Several laws have been enacted in Illinois that regulate mercury-containing products by limiting or prohibiting mercury content in certain products. The purpose of banning mercury-containing products is to eliminate non-essential uses of mercury, thereby reducing the potential for mercury being released during the production, use and disposal of products. These laws apply to the following products:
Thermometers: Beginning July 1, 2004, the sale and distribution of mercury fever thermometers is prohibited, including those provided in hospital new baby gift packs. The law exempts mercury fever thermometers sold to, or used in, a health care facility.
Novelty Products: Beginning July 1, 2004, no mercury-added novelties may be sold or distributed for promotional purposes, unless the mercury is solely within a button-cell battery or fluorescent light bulb. Novelty items include toys, figurines, adornments, games, cards, ornaments, yard statues and figurines, candles, jewelry, holiday decorations, shoes and other items of apparel.
K-12 School Purchasing: Beginning July 1, 2005, the purchase or acceptance of bulk mercury, mercury containing compounds and mercury-containing instructional equipment for use in primary or secondary classrooms is prohibited. An exemption is provided for mercury-containing measuring devices used as teaching aids, if no adequate mercury-free alternative exists.
Electrical Switches and Relays: Beginning July 1, 2007, the selling, distribution, or offer to sell or distribute mercury electrical switches and relays is prohibited (with some exemptions). The law includes mercury switches and relays sold individually or as a product component. The law excludes switches and relays used in medical diagnostic equipment regulated under the Food, Drug and Cosmetic Act; at electric generating facilities; in thermostats to sense and control room temperature; or required under federal law or federal contract specifications. Also excluded are replacement switches and relays for a product in use prior to July 1, 2007, if the larger product is used in manufacturing, or the switch or relay is not physically separate from other components in the larger product.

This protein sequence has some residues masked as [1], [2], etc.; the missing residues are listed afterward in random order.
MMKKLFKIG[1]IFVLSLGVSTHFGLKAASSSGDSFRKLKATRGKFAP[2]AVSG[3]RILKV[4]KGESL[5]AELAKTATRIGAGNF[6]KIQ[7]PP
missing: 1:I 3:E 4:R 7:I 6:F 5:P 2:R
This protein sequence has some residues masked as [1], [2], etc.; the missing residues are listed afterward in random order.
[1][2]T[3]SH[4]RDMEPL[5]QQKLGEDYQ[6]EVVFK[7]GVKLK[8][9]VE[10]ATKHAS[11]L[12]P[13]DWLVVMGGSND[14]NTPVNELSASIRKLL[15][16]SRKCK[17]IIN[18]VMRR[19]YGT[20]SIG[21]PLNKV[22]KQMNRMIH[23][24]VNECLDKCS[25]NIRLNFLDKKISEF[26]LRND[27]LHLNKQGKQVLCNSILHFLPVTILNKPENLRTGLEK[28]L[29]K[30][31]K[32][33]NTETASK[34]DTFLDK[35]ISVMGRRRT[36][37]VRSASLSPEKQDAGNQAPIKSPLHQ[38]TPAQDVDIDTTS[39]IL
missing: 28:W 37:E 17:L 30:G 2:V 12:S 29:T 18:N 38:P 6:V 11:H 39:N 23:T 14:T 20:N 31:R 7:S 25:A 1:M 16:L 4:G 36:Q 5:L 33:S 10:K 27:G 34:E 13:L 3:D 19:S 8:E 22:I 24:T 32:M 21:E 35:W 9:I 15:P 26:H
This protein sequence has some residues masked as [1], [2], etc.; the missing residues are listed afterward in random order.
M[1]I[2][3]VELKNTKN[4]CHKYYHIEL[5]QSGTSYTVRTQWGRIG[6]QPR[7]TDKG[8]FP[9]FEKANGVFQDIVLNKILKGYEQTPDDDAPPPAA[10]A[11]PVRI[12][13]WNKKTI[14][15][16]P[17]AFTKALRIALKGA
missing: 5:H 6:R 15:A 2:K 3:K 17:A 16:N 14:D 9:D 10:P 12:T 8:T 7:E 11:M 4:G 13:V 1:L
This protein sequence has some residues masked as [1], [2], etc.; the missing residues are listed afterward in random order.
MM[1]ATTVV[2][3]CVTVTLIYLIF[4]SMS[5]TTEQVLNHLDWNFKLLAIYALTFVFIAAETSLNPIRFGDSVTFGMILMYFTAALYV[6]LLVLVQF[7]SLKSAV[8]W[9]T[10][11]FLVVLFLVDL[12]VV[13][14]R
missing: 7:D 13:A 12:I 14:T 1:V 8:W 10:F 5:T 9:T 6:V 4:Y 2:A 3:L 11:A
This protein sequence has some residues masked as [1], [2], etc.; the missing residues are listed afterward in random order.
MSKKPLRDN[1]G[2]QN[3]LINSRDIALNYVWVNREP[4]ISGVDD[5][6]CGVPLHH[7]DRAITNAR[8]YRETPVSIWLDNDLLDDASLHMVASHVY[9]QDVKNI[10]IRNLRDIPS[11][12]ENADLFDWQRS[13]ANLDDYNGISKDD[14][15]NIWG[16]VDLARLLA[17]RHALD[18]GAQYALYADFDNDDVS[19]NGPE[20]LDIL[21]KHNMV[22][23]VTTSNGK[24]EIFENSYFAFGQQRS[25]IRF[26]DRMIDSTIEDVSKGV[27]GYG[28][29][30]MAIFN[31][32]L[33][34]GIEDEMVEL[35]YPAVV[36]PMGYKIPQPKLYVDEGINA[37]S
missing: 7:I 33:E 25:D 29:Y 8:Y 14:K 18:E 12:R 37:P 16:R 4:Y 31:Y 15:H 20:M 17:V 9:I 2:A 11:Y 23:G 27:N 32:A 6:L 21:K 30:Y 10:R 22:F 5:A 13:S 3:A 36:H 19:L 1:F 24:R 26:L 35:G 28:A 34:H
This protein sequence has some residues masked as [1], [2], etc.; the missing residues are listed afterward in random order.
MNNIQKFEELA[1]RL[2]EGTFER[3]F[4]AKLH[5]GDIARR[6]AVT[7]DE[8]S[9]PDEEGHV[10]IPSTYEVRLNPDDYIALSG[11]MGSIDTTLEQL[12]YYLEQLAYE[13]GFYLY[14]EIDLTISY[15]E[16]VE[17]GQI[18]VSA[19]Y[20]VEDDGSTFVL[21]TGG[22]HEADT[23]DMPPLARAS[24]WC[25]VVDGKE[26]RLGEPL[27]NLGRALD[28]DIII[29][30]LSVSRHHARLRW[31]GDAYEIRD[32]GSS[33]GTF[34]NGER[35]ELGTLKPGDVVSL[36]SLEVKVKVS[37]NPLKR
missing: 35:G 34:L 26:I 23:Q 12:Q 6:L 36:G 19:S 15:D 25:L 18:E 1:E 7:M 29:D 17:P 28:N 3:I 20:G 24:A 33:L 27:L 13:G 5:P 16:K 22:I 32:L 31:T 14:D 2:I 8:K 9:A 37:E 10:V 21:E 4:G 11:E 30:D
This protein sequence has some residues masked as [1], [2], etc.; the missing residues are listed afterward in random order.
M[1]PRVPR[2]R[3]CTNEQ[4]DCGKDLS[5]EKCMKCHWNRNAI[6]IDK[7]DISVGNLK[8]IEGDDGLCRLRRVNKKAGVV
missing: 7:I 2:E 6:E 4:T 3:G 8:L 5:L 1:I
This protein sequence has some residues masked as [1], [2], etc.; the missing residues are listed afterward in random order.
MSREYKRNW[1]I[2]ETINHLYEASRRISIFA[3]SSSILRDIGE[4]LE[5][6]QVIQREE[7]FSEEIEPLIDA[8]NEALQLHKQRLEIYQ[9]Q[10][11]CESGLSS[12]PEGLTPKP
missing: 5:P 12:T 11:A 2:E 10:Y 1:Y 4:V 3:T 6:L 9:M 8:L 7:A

Mercury Devices: The sale and distribution of the following mercury containing devices are prohibited. The effective date is not the same for every product. The date prohibition started is noted for each device.
- barometers (July 1, 2008)
- esophageal dilators, bougie tubes, or gastrointestinal tubes (July 1, 2008)
- flow meters (July 1, 2008)
- hydrometers (July 1, 2008)
- hygrometers (July 1, 2008)
- manometers (July 1, 2008)
- pressure transducers (July 1, 2012)
- psychrometers (July 1, 2008)
- pyrometers (July 1, 2008)
- rings (July 1, 2012)
- seals (July 1, 2012)
- sensors (July 1, 2012)
- sphygmomanometers (July 1, 2008)
- thermometers (July 1, 2008)
- thermostats (July 1, 2008)
- zinc air button cell batteries (July 1, 2013)
- mercury wheel weights (January 1, 2012)
The law does not apply if use of the product is a federal requirement or if the only mercury-added component in the product is a button cell battery. Manufacturers of the above devices may apply for an exemption from the law with the Illinois EPA.
Manufacturers of the devices listed above, or products containing them, can petition the Illinois EPA for an exemption from the sales and distribution ban. The Illinois Pollution Control Board has adopted regulations for applying for an exemption. For information on applying for an exemption, call 217-524-3300.
Cosmetics: Mercury or mercury salts may be used as an active ingredient in skin-lightening products to "lighten" the complexion or to remove "blotchy" spots. Investigations by the Chicago Tribune, as well as by public health officials in California, Virginia and New York City, have found high levels of mercury in skin-lightening creams made in China, Dominican Republic, Hong Kong, India, Lebanon, Mexico, Pakistan and Taiwan. Typically skin-lightening products commercially made in the United States do not contain mercury. Home-made skin-lightening products are more likely to contain mercury.
Beginning June 1, 2009, sale and distribution of cosmetics, toiletries, or fragrances containing mercury is prohibited. Any person who knowingly sells or distributes mercury-containing cosmetics, toiletries, or fragrances in Illinois is guilty of a petty offense. A fact sheet for retailers is available.
Mercury Thermostat Collection and Recycling: On July 1, 2008, the State of Illinois joined several other states in prohibiting the sale and distribution of new mercury-switch thermostats that are used to activate heating and cooling equipment in buildings. In 2010, the Mercury Thermostat Collection Act was passed, requiring thermostat manufacturers to establish collection programs for recycling mercury-switch thermostats when they are taken out of service.
For information on mercury product laws and regulations in Illinois, please contact 217-524-3300.
Illinois EPA submitted a report to the Illinois General Assembly that includes recommendations for creating a statewide program to reduce and recycle mercury components found in end-of-life vehicles and thermostats used to control room temperature. The report also contains recommendations for prohibiting the sale and use of mercury-containing thermostats.
The Northeast Waste Management Officials' Association maintains a database of mercury reduction programs in the U.S. This database contains a listing of both regulatory and non-regulatory programs.